Making seed swap magic in Hull

Making seed swap magic in Hull

For a food system to be resilient, it needs to be joined up. Those in the community need to be talking to and supporting each other, whether that’s businesses connecting with local growers or organisations with individuals. Hull Food Partnership is one organisation working to forge those connections: making introductions, providing opportunities to connect, and sharing information and resources.


One way they do this is through their annual seed swap, where both established growers and curious members of the public alike can drop in to pick up some seeds and learn more about growing. “It kicks off the growing season and brings together community growers,” describes Darren Squires, Community Campaigns Officer at the partnership.


The event saw about 200 people come together to explore the idea of growing their own food, whether that was through picking up some seeds, talking to other people in the community, or getting advice from volunteers.


“It’s about 20p a packet if you don’t bring seeds to swap, and there’s a massive variety from people who have engaged with seed saving as well as donating new or end-of-shelf-life commercial seeds. We also had a big donation of new seeds from the local wholesale seed suppliers which we split up and repackaged into smaller sizes for people to take away.”


For many growers, this is their first opportunity to meet with others and talk to those who haven’t ever grown something. As Darren explains: “we’re very local and place-based, so if a community grower wants to communicate, they need a mechanism for doing that. The fact we can hire somewhere in the centre of town and encourage public to come in gives them a means to engage with the public, city-wide, in a way they wouldn’t be able to otherwise.”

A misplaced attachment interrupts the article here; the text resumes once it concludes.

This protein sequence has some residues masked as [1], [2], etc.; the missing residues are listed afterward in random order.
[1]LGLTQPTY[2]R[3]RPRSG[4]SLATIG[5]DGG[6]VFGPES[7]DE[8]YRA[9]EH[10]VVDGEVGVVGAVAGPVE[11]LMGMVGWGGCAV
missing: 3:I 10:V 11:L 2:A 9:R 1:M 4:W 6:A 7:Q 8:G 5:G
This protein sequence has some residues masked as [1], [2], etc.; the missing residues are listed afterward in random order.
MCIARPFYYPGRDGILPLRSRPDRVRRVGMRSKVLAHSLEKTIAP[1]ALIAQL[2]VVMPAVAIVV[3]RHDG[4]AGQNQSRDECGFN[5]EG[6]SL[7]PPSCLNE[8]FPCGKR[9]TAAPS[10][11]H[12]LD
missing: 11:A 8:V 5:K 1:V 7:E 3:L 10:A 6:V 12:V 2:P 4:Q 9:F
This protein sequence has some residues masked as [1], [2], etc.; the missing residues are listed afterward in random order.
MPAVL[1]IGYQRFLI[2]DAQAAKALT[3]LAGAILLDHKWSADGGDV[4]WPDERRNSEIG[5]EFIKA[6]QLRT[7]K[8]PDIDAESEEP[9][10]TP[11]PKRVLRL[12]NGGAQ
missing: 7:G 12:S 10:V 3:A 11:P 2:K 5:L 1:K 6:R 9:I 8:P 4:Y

It's not all about seeds though. The event also helps people get together and connect on wider food issues in Hull, and this year’s guest of honour was Young Mayor Amaya Newman, who represents the young people of Hull. Amaya was there to talk to people about the new food and solutions app which will bring together local community food growers and VSCE support organisations. “It’s taking the info that’s normally on websites about community food suppliers and support organisations, and putting them onto an app for young people,” Darren explains.


As well as this annual event, Hull Food Partnership also run regular growing activities throughout the city to ensure as many people as possible can give it a go, and this always involves giving out seeds too. “As a food partnership we communicate with the public, which means picking up really useful information, but also we can share information – and part of that is distributing seeds and hopefully get people growing,” says Darren, going on to highlight how growing something from seed, no matter how small, can mean inspiring someone to tend a whole vegetable patch in the future.


Next up for Hull Food Partnership is a growing activity at a local children’s centre, where they’ll be demonstrating how to grow lettuce or pea shoots that participants can then take home – their aim is to keep it as simple and accessible as possible.


“The ability to have a conversation, give encouragement and share seeds which you know suit their growing environment and skill level with a little bit advice of how and when to grow is absolutely invaluable.”


Find out more about the Hull Food Partnership.

Find out how to run your own Seed Swap.

Explore the free Plant and Share toolkit.

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